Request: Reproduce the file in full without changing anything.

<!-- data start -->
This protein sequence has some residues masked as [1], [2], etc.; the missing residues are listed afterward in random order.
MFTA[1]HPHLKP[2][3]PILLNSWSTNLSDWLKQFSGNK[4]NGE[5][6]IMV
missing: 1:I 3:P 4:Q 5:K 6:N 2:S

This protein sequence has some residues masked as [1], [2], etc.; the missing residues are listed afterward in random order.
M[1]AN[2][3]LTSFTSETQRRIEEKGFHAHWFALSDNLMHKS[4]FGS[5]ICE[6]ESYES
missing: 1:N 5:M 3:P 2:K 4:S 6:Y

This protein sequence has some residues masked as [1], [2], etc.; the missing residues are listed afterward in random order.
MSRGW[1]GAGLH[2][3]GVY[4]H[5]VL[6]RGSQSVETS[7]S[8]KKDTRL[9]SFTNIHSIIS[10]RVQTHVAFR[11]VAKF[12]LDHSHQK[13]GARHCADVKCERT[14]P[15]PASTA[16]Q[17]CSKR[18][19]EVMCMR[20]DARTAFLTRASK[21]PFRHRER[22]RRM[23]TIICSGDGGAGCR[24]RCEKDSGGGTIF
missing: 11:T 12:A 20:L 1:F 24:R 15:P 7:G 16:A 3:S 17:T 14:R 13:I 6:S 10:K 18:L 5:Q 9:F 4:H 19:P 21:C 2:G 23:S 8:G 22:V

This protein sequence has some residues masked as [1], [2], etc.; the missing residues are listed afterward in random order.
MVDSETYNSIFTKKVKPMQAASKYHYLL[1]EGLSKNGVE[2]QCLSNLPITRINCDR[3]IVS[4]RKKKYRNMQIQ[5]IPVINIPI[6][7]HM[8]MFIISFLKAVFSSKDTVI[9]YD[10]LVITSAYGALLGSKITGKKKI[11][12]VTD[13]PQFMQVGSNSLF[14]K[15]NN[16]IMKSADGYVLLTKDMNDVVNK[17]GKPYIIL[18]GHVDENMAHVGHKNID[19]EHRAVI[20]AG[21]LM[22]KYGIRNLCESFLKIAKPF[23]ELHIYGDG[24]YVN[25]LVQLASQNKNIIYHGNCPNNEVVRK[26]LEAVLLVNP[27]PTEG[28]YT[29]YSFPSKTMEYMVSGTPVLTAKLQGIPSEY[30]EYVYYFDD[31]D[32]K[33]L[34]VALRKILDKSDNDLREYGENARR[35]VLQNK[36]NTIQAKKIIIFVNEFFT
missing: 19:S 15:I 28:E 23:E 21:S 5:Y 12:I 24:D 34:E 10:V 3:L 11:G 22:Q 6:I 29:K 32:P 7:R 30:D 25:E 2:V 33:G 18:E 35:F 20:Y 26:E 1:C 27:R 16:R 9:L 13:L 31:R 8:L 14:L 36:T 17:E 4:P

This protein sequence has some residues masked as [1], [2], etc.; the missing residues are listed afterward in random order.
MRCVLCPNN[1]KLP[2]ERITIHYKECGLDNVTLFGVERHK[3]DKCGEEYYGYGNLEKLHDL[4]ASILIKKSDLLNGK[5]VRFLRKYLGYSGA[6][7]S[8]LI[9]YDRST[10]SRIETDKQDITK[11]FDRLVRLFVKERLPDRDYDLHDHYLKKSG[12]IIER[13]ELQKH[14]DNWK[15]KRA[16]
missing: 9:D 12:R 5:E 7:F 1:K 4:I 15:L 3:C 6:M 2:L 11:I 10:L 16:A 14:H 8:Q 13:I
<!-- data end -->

This protein sequence has some residues masked as [1], [2], etc.; the missing residues are listed afterward in random order.
MFTA[1]HPHLKP[2][3]PILLNSWSTNLSDWLKQFSGNK[4]NGE[5][6]IMV
missing: 1:I 3:P 4:Q 5:K 6:N 2:S

This protein sequence has some residues masked as [1], [2], etc.; the missing residues are listed afterward in random order.
M[1]AN[2][3]LTSFTSETQRRIEEKGFHAHWFALSDNLMHKS[4]FGS[5]ICE[6]ESYES
missing: 1:N 5:M 3:P 2:K 4:S 6:Y

This protein sequence has some residues masked as [1], [2], etc.; the missing residues are listed afterward in random order.
MSRGW[1]GAGLH[2][3]GVY[4]H[5]VL[6]RGSQSVETS[7]S[8]KKDTRL[9]SFTNIHSIIS[10]RVQTHVAFR[11]VAKF[12]LDHSHQK[13]GARHCADVKCERT[14]P[15]PASTA[16]Q[17]CSKR[18][19]EVMCMR[20]DARTAFLTRASK[21]PFRHRER[22]RRM[23]TIICSGDGGAGCR[24]RCEKDSGGGTIF
missing: 11:T 12:A 20:L 1:F 24:R 15:P 7:G 16:A 3:S 17:T 14:R 13:I 6:S 10:K 18:L 5:Q 9:F 4:H 19:P 21:C 2:G 23:S 8:G 22:V

This protein sequence has some residues masked as [1], [2], etc.; the missing residues are listed afterward in random order.
MVDSETYNSIFTKKVKPMQAASKYHYLL[1]EGLSKNGVE[2]QCLSNLPITRINCDR[3]IVS[4]RKKKYRNMQIQ[5]IPVINIPI[6][7]HM[8]MFIISFLKAVFSSKDTVI[9]YD[10]LVITSAYGALLGSKITGKKKI[11][12]VTD[13]PQFMQVGSNSLF[14]K[15]NN[16]IMKSADGYVLLTKDMNDVVNK[17]GKPYIIL[18]GHVDENMAHVGHKNID[19]EHRAVI[20]AG[21]LM[22]KYGIRNLCESFLKIAKPF[23]ELHIYGDG[24]YVN[25]LVQLASQNKNIIYHGNCPNNEVVRK[26]LEAVLLVNP[27]PTEG[28]YT[29]YSFPSKTMEYMVSGTPVLTAKLQGIPSEY[30]EYVYYFDD[31]D[32]K[33]L[34]VALRKILDKSDNDLREYGENARR[35]VLQNK[36]NTIQAKKIIIFVNEFFT
missing: 19:S 15:I 28:E 23:E 21:S 5:Y 12:I 24:D 34:E 10:V 3:L 11:G 22:Q 6:I 29:K 32:P 7:R 30:D 25:E 2:V 33:G 18:E 35:F 20:Y 26:E 1:C 27:R 16:R 9:L 13:L 31:R 8:L 14:L 36:T 17:E 4:P

This protein sequence has some residues masked as [1], [2], etc.; the missing residues are listed afterward in random order.
MRCVLCPNN[1]KLP[2]ERITIHYKECGLDNVTLFGVERHK[3]DKCGEEYYGYGNLEKLHDL[4]ASILIKKSDLLNGK[5]VRFLRKYLGYSGA[6][7]S[8]LI[9]YDRST[10]SRIETDKQDITK[11]FDRLVRLFVKERLPDRDYDLHDHYLKKSG[12]IIER[13]ELQKH[14]DNWK[15]KRA[16]
missing: 9:D 12:R 5:E 7:F 1:K 4:I 15:L 3:C 6:M 2:L 11:I 10:L 16:A 14:H 8:Q 13:I